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Belarus builds up military aviation


The Republic of Belarus is shoring up its military aviation component, according to the country’s top military officials.


Belarus builds up military aviation Belarussian Su-30SM combat aircraft (Belarusian MoD)


In November, the Belarusian Ministry of Defense (MoD) announced the deliveries of two pairs of Sukhoi Su-30SM ‘Flanker-H’ multirole combat aircraft, which had been supplied by Russia. The fighters were issued to Belarus’ Air Force and Air Defense Troops (AFaADT). According to the military service’s official website, it now operates Mikoyan-Gurevich MiG-29 ‘Fulcrum’, multirole combat aircraft, Sukhoi Su-25 ‘Frogfoot’ close air support (CAS) aircraft, and Yakovlev YaK-130 ‘Mitten’ and L-39 Dolphin operational trainers, with the Fulcrums being the core of Belarusian air power.

Minsk seems to have decided to update its combat rotary-wing inventory with modern Russian-made systems. The Belarusian MoD is now implementing a concept of the development of Armed Forces through 2020, and new aircraft are being procured under this very program. In 2015-2019, the AFaADT took the delivery of 12 YaK-130 operational trainers: according to the country’s Defense Minister Lieutenant General Andrey Ravkov, the pilots for the aircraft were trained and the relevant maintenance, repair, and overhaul (MRO) system was established. All the 12 trainers were issued to the AFaADT 116th Guard Air Assault Aviation Base.

It is noteworthy that Belarus employs its YaK-130 as both combat and training platforms - in February 2017, a Mitten was reported to have successfully launched R-73E air-to-air missiles against simulated aerial targets. "First of all, it [YaK-130] is a training platform that allows us to train pilots for various aircraft, including those planned to be procured, particularly, Su-30SM. At the same time, this aircraft [YaK-130] can carry a 3 t payload, despite its training profile," said Ravkov during an official ceremony that celebrated the delivery of the fourth four-plane batch of YaK-130s to the Belarusian military in mid-May. According to Belarusian estimations, the combat performance of YaK-130 is almost equal to that of a Su-25 CAS aircraft.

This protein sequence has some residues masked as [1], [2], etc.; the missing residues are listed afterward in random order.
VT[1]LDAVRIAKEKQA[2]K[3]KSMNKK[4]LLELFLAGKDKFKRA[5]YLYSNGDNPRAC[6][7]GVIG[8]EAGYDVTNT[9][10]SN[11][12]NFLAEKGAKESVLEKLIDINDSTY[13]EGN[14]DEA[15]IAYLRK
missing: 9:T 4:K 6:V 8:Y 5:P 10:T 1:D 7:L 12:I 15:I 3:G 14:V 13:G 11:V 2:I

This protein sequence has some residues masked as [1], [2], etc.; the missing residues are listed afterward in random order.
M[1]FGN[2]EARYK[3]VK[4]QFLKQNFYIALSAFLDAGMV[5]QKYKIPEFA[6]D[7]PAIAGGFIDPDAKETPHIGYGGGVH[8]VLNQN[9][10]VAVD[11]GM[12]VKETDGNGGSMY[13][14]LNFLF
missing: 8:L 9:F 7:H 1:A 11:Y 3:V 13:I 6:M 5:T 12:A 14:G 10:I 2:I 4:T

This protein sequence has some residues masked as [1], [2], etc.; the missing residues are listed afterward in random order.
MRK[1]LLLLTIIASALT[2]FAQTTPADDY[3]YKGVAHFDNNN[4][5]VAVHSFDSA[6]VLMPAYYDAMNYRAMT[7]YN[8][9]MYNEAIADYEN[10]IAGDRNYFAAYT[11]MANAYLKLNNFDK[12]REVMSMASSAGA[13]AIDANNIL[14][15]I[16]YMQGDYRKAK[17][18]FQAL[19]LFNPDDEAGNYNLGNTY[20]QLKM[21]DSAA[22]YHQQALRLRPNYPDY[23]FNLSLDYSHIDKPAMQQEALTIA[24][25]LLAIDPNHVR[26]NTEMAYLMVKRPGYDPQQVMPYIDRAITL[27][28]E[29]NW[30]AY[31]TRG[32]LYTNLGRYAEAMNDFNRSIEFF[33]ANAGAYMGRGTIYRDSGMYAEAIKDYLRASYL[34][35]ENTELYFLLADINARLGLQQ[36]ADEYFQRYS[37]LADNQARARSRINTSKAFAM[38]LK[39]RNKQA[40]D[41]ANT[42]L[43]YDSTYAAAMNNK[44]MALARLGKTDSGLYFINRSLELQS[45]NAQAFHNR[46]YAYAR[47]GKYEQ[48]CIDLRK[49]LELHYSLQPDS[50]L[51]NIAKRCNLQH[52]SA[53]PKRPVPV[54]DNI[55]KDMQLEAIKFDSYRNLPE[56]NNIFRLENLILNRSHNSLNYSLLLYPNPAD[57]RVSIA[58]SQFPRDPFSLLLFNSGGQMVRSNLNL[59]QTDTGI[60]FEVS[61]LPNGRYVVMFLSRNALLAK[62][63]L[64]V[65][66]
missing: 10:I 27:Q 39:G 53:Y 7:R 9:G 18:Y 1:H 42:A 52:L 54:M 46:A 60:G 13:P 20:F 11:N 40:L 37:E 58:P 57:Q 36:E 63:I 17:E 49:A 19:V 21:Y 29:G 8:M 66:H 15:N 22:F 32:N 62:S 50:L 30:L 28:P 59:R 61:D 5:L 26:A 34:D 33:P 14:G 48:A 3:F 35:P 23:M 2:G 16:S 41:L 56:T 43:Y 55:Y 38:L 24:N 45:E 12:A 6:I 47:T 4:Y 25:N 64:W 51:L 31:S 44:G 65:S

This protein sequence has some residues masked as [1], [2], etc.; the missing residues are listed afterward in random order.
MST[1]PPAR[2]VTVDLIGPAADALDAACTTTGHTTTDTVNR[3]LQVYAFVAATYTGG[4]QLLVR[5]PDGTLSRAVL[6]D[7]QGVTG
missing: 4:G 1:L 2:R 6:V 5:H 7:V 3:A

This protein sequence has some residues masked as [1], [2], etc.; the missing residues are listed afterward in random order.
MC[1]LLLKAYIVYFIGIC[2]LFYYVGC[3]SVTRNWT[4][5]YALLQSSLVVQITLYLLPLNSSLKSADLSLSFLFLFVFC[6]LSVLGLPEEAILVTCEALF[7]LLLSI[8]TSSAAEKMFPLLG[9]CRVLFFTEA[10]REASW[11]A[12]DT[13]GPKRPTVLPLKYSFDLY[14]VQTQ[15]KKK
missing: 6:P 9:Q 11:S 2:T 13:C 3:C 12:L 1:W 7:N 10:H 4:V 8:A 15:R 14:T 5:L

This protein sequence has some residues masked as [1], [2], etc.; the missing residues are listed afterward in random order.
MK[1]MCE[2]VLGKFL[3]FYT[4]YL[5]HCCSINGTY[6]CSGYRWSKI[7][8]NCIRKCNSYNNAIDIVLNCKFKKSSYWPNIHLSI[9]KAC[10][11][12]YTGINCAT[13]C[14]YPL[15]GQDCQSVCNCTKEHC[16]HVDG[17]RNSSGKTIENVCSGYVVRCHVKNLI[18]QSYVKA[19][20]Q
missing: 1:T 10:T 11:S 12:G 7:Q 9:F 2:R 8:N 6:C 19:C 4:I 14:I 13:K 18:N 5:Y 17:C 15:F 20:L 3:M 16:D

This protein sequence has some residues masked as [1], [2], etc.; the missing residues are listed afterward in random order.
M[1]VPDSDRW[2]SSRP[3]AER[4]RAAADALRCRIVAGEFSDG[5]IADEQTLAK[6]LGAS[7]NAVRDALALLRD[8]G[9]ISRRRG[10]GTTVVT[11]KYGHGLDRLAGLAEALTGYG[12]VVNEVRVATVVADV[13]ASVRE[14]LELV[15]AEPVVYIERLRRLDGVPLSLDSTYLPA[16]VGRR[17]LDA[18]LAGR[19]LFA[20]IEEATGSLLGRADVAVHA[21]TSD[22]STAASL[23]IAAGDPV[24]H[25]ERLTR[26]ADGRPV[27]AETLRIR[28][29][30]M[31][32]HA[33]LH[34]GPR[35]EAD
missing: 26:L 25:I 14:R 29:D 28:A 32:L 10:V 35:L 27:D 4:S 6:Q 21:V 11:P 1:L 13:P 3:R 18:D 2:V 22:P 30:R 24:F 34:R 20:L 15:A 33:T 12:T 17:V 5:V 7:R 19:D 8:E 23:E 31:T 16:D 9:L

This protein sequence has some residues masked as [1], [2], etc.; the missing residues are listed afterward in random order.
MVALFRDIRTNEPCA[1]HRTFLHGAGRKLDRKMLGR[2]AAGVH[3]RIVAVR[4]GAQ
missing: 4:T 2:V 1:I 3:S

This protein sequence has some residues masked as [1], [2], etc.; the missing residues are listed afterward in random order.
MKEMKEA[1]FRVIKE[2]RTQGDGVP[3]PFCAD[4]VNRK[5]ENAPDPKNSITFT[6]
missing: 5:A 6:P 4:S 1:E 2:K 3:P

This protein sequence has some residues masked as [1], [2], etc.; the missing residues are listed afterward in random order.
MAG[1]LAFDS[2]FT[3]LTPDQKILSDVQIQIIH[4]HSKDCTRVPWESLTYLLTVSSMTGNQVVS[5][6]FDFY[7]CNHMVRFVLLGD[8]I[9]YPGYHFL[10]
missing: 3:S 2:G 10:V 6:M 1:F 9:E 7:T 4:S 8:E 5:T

According to Ravkov, a contract for 12 Su-30SM fighters for the AFaADT was finalized at this year’s MILEX 2019 defense show held in Minsk, Belarus on May 15-18. As mentioned earlier, the MoD has already received four aircraft; the remaining eight will be delivered to the country within two years at an annual rate of four aircraft. Several Belarusian experts have severely criticized the acquisition of the Su-30SMs, referring to the probability of high maintenance costs. However, those criticisms hold no ground as Minsk has a maintenance facility that can conduct almost all types of Flanker-family fighter MRO/upgrade works - namely, Baranovichi-based JSC 558 Aviation Repair Plant (558 ARZ). The experts’ claims that Minsk had better switch to the acquisition of the United States-made F-16 Fighting Falcon combat aircraft (whether brand new or used) must be considered a joke.

Belarus is also reported to be upgrading several its MiG-29 fighters to the MiG-29BM (BM for ‘Belarusian, Modernized’) standard at the 558 ARZ. These aircraft are supposed to complement the Su-30SMs and the YaK-130s. However, the service life of the updated Fulcrums is suggested to be very short as Minsk inherited the baseline fighters after the collapse of the Soviet Union - thus, the aircraft have worked out spent most of their resource.

Therefore, the core component of the Belarusian AFaADT will be built of three types of combat aircraft, namely, Su-30SM, YaK-130, and MiG-29BM. This three-point list may reduce to two platforms - Su-30SM and YaK-130 - in case of a MoD’s decision to scrap the Fulcrums.

One should mention the Belarusian military’s program to update its rotary-wing inventory. To this end, Minsk bought 12 Mil Mi-8MTV-5 transport helicopter, which had been delivered by April 2017. Nevertheless, the combat assets of the Belarusian army aviation are reported to include non-modernized Mil Mi-24P ‘Hind-D’ gunships.


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